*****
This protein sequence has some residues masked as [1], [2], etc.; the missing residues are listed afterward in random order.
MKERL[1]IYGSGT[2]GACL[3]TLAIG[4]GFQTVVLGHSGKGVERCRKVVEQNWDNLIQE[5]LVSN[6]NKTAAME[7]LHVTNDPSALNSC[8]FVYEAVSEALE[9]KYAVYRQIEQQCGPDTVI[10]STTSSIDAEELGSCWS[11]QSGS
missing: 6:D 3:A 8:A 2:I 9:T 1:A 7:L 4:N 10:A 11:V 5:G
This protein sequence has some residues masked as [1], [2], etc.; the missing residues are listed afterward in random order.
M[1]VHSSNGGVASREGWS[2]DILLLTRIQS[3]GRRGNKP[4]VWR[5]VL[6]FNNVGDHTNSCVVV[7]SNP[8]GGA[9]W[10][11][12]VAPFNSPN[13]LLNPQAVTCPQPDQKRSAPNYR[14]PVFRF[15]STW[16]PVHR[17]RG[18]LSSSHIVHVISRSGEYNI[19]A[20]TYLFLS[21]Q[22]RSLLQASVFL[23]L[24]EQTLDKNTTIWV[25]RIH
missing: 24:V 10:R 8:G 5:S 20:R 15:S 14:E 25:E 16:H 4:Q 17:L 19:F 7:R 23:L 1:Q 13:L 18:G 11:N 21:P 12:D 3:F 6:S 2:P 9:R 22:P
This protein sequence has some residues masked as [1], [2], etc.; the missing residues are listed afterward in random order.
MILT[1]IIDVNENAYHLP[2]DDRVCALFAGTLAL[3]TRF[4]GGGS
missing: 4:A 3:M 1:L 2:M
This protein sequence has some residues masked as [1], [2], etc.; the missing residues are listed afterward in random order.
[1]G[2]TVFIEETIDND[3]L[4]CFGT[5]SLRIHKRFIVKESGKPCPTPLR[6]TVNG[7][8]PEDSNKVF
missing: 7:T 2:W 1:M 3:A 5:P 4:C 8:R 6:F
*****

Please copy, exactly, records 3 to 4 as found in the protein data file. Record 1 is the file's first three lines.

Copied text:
This protein sequence has some residues masked as [1], [2], etc.; the missing residues are listed afterward in random order.
MILT[1]IIDVNENAYHLP[2]DDRVCALFAGTLAL[3]TRF[4]GGGS
missing: 4:A 3:M 1:L 2:M
This protein sequence has some residues masked as [1], [2], etc.; the missing residues are listed afterward in random order.
[1]G[2]TVFIEETIDND[3]L[4]CFGT[5]SLRIHKRFIVKESGKPCPTPLR[6]TVNG[7][8]PEDSNKVF
missing: 7:T 2:W 1:M 3:A 5:P 4:C 8:R 6:F